Vernon Ah Kee’s work oscillates between beautifully rendered realist drawings and stark, post-conceptual text pieces. Although visually far apart, there are clear correspondences between the two bodies of work. As writer Timothy Morrell has noted, ‘Both mediums are handled with a degree of precision and a restraint that appeals to an old-fashioned love of the perfect line, whether drawn or written’.The artist has made both forms his own, developing in each a distinctive aesthetic that at the same time appears to retreat from individual authorship. The drawings are the epitome of meticulous technique, cool and detached, while the text pieces use clean, sans-serif fonts in plain compositions that are produced with a professional sign-writer. It is of course the content of Ah Kee’s works that gives them their specific charge: pushing against the form, it bubbles beneath his serene surfaces in a complex mixture of fury, poignancy and bleak, black humour.
Ah Kee has only been exhibiting his drawings since 2004, beginning with fantasies of the good, a series of portraits of male family members. The drawings arose from the artist’s research into the Tindale Collection at the South Australian Museum, which contains hundreds of photographs of Aboriginal people taken by anthropologist Norman Tindale between 1930 and the mid 1960s. Individuals are identified by number, not name, and on requesting images of his own family from the collection, Ah Kee received them as cropped portraits that to him resembled mug shots. The layers of institutional violence that this well-meaning act implies inspired Ah Kee to render the images as off-centre drawings, with a focus on the piercing, direct gaze of his subjects. The series has been expanded into portraits of living relatives, each drawn from photographs to maintain the restrained, slightly distant style.
For this exhibition, Ah Kee presents a major new drawing, a triptych featuring an image of his grandfather and two of himself. The artist’s seductive, sensitive draughtsmanship, an index of cultural refinement and aesthetic sophistication, appeals to our desire for beauty and technical prowess, yet he and his grandfather are positioned front- and side-on, their expressions blank, in poses common to images of anthropological subjects and of criminals. Implicit here are both sides of European culture’s coin. As in Ah Kee’s other portraits, the eyes address us directly, forcing us to meet their gaze, and communicating ‘an immeasurable amount of sadness, weariness and suppressed anger’.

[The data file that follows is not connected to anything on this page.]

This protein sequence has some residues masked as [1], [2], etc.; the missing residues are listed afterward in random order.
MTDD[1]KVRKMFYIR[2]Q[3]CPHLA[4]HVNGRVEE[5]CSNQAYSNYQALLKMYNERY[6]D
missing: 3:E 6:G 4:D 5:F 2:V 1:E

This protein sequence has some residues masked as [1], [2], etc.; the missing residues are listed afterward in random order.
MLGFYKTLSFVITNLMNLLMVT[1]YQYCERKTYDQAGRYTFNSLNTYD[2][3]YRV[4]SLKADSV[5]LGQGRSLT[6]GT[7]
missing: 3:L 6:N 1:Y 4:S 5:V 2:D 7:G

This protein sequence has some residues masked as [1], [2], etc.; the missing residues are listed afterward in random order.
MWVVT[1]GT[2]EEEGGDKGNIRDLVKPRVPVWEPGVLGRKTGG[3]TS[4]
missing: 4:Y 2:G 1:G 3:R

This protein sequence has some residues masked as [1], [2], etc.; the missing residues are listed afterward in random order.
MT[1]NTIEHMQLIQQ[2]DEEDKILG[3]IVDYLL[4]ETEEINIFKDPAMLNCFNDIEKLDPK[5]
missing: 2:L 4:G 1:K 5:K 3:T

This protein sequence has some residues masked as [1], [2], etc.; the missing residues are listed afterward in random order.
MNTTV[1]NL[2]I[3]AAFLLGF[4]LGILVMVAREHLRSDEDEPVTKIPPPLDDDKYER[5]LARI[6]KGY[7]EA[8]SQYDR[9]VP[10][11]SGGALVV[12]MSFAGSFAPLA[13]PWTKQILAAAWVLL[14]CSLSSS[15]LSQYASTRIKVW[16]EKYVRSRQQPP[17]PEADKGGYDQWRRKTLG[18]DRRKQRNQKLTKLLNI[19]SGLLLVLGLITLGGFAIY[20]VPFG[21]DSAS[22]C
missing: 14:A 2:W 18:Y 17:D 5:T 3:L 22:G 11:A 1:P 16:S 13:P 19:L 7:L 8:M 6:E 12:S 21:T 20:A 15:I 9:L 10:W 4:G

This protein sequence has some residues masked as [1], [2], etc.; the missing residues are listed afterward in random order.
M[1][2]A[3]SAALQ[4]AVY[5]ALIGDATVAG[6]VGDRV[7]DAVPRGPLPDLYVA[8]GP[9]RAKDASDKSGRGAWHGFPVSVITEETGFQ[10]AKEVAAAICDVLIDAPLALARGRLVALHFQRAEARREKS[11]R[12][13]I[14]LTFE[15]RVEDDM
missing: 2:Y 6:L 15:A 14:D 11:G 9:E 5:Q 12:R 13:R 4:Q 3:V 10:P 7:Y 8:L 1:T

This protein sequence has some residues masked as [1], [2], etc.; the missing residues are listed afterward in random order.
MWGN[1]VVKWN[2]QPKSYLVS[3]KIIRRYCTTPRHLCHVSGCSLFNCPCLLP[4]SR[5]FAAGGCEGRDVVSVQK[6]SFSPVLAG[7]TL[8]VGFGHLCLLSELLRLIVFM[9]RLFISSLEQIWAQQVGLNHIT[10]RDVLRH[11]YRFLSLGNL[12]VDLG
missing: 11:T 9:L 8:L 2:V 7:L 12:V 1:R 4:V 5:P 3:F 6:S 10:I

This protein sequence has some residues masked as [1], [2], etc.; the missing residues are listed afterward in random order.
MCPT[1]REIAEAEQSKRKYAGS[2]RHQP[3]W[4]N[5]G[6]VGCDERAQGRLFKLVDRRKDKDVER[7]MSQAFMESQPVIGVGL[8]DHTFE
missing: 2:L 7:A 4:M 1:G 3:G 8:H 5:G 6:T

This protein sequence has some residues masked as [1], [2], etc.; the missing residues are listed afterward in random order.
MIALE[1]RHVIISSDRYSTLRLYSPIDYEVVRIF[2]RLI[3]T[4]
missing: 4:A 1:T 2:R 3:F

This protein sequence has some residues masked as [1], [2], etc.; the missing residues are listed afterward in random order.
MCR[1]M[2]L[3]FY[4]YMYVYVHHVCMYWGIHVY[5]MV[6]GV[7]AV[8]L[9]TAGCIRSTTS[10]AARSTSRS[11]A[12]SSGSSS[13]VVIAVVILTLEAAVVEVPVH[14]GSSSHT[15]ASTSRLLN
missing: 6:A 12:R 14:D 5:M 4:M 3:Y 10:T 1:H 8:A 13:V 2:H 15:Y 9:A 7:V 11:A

Ah Kee’s text works also arrest our vision, using bold arrangements and sardonic wordplay to activate and address the violence embedded in language. The artist refers to his text pieces as ‘signs’, drawing on our natural reading instincts by employing stark black-on-white designs with the strident sloganeering of advertising. Employing puns, in-jokes, and double-entendres, Ah Kee turns the English language, as well as its Australian vernacular, upon itself, isolating words and phrases from their contexts and excavating a racist subtext from the most seemingly innocuous of phrases. He takes palpable delight in words, pulling them apart and playing with their sounds, meanings and associations, encouraging a slipperiness to occur beneath the seemingly didactic nature of the works.
The words in Ah Kee’s signs therefore resist linear readings, ranging from direct references, as in strange fruit (recalling the famous blues song about lynching in the American South), to invented slogans such as i used to go to church like it was religion and strange conjunctions such as paradigmme and privilegeme. Works such as hang ten and race ya strike deep into the heart of Aussie ocker culture, casting a dark shadow over the phraseology of our laid-back, beachside way of life. The artist views the text works as portraits in a sense, drawing on his own experiences and interests to build a kind of fragmented personal narrative. Viewed together with the drawn portraits, which could be seen to address the treatment of bodies as symbols or texts, the signs provide a compelling argument for the place of reflexivity, ambiguity and memory within the rigid regimes of Australia’s race debate.
 Timothy Morrell, Vernon Ah Kee: mythunderstanding, exhibition catalogue, Adelaide: Contemporary Art Centre of South Australia, 2005, unpaginated.